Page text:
The tourism motto for Ecuador is “All You Need is Ecuador” and I certainly agree! Ecuador is a country about the size of the state of Colorado. Here, you can spend time at the beach (or the Galapagos), the mountains, and the jungle. Being on the equator, the weather is mild year-round (not hot!).
Panama was a good first stop for our trip. While Spanish is the main language in Panama, many people speak English and you can find information in English. Not so much in Ecuador. So, Panama was sort of a gentle introduction for us. While our Spanish is improving, we are far from competent. After my parents joined us in the Galapagos, I realized that I had been introducing them as “mi papas” (my potatoes) instead of “mi padres” (my parents).
We stayed in Guayacuil on our way to and from the Galapagos and on our way to Peru. It is an ugly city. It is a bunch of dirty concrete buildings. But, it is a wonderful city! I really like the vibe. It is lively and the people we met there are very kind and generous.
When our plane from Guayacuil landed in the Andes, I was nearly brought to tears with how beautiful it is. We landed in a tiny town near Loja. The town was so beautiful that I didn’t want to leave it. But, we had heard so many wonderful things about Loja that I thought it might be even more lovely than where we were.
Loja is beautiful…in a way. But it is much, much bigger than we had imagined. So, after spending one night there, we moved on to Vilcabamba – “the valley of longevity”. We stayed in an incredible placed called Hosteria Izhcayluma. The views were stunning; the food was fantastic; the buildings were beautifully designed and incorporated into the landscape. We had yoga classes everyday (including some aerial yoga) on an open air platform with wide open views of the Andes. We did some hiking and horseback riding. I can’t remember when I have felt so good!
After spending a couple of weeks in Vilcabamba, we lucked out again when we visited Cuenca. Cuenca is in the middle of the country. It is the 2nd largest city in Ecuador and has a beautiful “old town” with colonial architecture. We arrived in Cuenca on Halloween. Halloween is not widely celebrated in Ecuador, but All Saint’s Day and the Day of the Deceased is hugely celebrated. All weekend long, there were parades, music, and festivals. We were also there for Cuenca’s founders’ day celebrations.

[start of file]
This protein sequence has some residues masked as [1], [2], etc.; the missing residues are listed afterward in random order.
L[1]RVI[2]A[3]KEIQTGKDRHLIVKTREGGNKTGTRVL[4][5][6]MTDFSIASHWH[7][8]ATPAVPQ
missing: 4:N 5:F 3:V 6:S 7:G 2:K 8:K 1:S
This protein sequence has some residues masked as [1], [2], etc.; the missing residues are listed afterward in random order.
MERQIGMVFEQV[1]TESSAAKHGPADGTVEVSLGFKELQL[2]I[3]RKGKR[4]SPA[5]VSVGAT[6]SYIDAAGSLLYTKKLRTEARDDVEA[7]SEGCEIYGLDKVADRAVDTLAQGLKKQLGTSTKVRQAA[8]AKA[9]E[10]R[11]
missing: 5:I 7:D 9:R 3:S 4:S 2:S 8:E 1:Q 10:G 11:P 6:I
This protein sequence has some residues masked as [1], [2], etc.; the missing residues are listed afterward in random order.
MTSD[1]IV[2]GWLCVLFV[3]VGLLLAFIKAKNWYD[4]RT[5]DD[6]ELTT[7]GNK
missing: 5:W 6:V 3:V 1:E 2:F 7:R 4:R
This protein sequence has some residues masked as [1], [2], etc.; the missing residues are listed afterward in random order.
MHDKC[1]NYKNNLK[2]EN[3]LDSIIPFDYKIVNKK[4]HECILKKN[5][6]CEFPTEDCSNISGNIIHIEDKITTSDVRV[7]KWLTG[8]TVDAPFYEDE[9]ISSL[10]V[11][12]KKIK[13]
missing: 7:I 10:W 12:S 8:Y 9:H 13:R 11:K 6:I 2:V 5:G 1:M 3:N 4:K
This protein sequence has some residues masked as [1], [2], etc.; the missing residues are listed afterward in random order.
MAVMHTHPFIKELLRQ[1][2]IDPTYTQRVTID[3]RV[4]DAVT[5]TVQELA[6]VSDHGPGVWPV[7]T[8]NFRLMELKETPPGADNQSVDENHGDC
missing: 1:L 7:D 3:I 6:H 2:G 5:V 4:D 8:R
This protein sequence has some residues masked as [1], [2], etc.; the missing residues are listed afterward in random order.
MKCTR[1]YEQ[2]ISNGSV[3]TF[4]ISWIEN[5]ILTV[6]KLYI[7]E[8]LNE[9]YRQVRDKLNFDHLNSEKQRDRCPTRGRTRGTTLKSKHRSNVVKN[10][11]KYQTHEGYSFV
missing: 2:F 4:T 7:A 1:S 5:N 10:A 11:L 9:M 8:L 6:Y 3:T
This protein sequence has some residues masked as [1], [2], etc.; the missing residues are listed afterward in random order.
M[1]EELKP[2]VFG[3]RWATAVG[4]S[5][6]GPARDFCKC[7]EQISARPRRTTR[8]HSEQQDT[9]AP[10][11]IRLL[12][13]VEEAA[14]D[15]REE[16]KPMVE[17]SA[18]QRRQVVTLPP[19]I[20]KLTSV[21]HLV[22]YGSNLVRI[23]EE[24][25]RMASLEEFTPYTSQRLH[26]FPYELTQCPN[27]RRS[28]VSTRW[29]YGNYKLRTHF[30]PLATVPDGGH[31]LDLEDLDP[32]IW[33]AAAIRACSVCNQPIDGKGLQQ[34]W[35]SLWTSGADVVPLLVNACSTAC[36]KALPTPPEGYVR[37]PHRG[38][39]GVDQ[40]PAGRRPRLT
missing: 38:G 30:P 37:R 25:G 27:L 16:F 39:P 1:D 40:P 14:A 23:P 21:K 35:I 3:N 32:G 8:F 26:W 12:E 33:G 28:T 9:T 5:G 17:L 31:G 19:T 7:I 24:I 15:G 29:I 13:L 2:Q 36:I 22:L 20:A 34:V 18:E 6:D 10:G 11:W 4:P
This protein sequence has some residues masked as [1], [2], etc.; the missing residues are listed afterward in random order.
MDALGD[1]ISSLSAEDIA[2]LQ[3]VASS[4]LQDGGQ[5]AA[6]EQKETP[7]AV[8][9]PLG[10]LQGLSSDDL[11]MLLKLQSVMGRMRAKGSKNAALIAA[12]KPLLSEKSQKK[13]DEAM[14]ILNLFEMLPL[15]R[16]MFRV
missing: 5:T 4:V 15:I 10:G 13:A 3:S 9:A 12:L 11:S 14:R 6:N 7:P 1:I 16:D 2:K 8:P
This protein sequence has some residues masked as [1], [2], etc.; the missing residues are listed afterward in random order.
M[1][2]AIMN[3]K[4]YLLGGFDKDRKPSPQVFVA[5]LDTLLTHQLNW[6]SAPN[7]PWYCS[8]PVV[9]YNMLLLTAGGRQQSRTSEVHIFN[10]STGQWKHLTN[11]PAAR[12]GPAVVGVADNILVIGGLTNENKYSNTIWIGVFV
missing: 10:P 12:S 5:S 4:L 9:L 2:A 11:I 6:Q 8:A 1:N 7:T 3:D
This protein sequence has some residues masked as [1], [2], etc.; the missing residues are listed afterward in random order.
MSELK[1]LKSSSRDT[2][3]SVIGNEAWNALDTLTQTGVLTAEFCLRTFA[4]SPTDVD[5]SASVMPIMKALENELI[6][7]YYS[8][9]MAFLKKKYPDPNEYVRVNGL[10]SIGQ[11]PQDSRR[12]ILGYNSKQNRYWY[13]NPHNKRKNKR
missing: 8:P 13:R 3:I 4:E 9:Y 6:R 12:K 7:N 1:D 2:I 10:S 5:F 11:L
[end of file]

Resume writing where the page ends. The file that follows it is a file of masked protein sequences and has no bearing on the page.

We found out that “Panama Hats” are really from Ecuador. In Cuenca, we visited a “Panama Hat”/toquilla straw hat museum/factory. The hats are made from leaves of a palm-like plant and are woven by hand. There are various conflicting stories of why toquilla straw hats are known as Panama Hats.
One of the most popular versions has to do with a widely publicized visit by US President Teddy Roosevelt wearing a Panama Hat while visiting Panama during the construction of the canal. If you ever see a Panama Hat that was not made in Ecuador, it is not the “real” thing.
Near the end of our time in Ecuador, we visited volcanic hot baths. There is an area of the country known as Volcano Ally. Cuenca is just south of Volcano Ally and hot springs originating from Volcanos run through the area. The spring water is over 130 degrees and has to be cooled down for human use. The water is a cloudy grey color and did not have an odor. Interestingly, everyone had to use a swim cap to be in the water. If you didn’t have one, you had to buy one. I am not sure of the reason for the caps. They were cloth and did not keep your hair from getting wet or prevent your hair-germs from getting into the water. One thing they did do was make everyone look equally silly. So, that was fun.
We were all pretty sad to be leaving Ecuador. But, we were all eagerly anticipating visiting the jungle in Peru!